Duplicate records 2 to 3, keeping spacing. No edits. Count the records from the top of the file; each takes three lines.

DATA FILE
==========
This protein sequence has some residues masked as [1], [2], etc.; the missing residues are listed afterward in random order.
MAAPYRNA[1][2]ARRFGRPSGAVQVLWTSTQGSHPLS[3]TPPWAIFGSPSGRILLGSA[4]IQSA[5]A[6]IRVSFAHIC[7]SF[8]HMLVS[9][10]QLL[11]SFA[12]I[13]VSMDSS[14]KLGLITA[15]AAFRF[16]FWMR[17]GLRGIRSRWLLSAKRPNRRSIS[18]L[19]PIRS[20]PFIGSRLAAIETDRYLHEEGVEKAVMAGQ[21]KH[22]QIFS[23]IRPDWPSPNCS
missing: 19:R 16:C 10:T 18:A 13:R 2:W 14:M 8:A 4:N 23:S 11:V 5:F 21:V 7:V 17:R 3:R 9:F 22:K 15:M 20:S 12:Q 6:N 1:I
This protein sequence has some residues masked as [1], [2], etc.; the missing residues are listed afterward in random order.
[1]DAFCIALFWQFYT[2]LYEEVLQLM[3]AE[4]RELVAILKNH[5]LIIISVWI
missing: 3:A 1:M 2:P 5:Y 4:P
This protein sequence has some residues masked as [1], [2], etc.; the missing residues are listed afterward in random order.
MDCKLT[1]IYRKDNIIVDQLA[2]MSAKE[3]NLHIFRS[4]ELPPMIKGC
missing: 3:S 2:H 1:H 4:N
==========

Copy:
This protein sequence has some residues masked as [1], [2], etc.; the missing residues are listed afterward in random order.
[1]DAFCIALFWQFYT[2]LYEEVLQLM[3]AE[4]RELVAILKNH[5]LIIISVWI
missing: 3:A 1:M 2:P 5:Y 4:P
This protein sequence has some residues masked as [1], [2], etc.; the missing residues are listed afterward in random order.
MDCKLT[1]IYRKDNIIVDQLA[2]MSAKE[3]NLHIFRS[4]ELPPMIKGC
missing: 3:S 2:H 1:H 4:N